By Jan Schroder
I’m not much for public nudity, but didn’t hesitate to change into my bathing suit in the dunes at Cumberland Island. The 17-mile beach was totally deserted and my bare behind was more likely to be spotted by a feral horse than another human.
We were only day-tripper visitors to the Greyfield Inn on this barrier island off the coast of Georgia but in addition to our walk on the beach, we rode bikes through oak-canopied paths, ate a picnic lunch overlooking the marsh just a few feet from grazing horses and dodged low-hanging Spanish-moss filled trees during a jeep tour of abandoned mansions and ruins where previous generations of the Carnegie family had homes.
We also strolled down to the jewelry studio of Go-Go Ferguson, who makes jewelry from wax castings of natural forms, and designed the wedding bands for JFK Jr. and Carolyn Bessette, who chose this enchanting and secluded island for their wedding in 1996.
Not many 19th-century retreats manage to stay in the family but the gracious Greyfield Inn built by the Fergusons great-grandparents Thomas and Lucy Carnegie still welcomes visitors to this charming home, now a nine-room inn. Go Go’s brother Mitty and his wife Mary manage the inn and Mitty is also the boat captain of the Maine lobster boat that serves as a private ferry to the island from Fernandina, Florida.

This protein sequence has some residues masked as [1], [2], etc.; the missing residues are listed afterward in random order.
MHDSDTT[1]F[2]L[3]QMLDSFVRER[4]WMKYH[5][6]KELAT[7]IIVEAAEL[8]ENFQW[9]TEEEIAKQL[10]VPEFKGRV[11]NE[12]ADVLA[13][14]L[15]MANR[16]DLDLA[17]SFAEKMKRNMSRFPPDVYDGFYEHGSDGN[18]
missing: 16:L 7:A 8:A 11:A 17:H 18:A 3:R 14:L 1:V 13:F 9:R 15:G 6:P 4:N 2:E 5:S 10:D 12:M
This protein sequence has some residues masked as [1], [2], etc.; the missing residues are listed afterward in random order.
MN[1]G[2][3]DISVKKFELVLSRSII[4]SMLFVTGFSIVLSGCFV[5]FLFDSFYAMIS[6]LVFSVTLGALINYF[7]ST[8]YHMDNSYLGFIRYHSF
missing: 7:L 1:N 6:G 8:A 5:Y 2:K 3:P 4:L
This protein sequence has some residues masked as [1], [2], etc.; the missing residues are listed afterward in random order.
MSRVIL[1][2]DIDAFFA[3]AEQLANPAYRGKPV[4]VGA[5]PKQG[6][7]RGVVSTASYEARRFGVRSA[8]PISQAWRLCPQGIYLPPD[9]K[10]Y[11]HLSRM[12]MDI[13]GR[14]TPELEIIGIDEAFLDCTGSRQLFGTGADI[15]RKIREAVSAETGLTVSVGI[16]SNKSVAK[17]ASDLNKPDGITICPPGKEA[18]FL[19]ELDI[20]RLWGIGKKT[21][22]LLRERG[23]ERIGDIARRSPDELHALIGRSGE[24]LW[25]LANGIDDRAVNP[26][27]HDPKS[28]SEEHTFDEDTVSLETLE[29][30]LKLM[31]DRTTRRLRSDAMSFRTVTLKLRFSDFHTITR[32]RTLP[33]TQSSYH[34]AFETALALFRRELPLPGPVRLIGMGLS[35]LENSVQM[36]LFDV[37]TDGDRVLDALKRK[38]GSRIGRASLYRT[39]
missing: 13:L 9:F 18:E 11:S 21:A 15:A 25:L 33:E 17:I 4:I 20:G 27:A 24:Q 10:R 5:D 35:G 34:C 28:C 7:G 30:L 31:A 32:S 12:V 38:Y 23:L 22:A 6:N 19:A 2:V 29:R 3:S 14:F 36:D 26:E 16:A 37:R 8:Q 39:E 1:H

On the trip over we were able to get a good look at a large portion of the island and hear stories from Mitty about spending his summers here as a child and their continued efforts to keep developers at bay.
You don’t have to be a guest of the inn to visit Cumberland. The U.S. Park Service owns ninety-five percent of the island and campers and day visitors with a reservation can go on a public ferry. Only 300 people a day are allowed on the island. And if you’ll lucky like me, none of them will be on the beach when you’re stripping off your shorts.
Cumberland Island: www.nps.gov/cuis/index.htm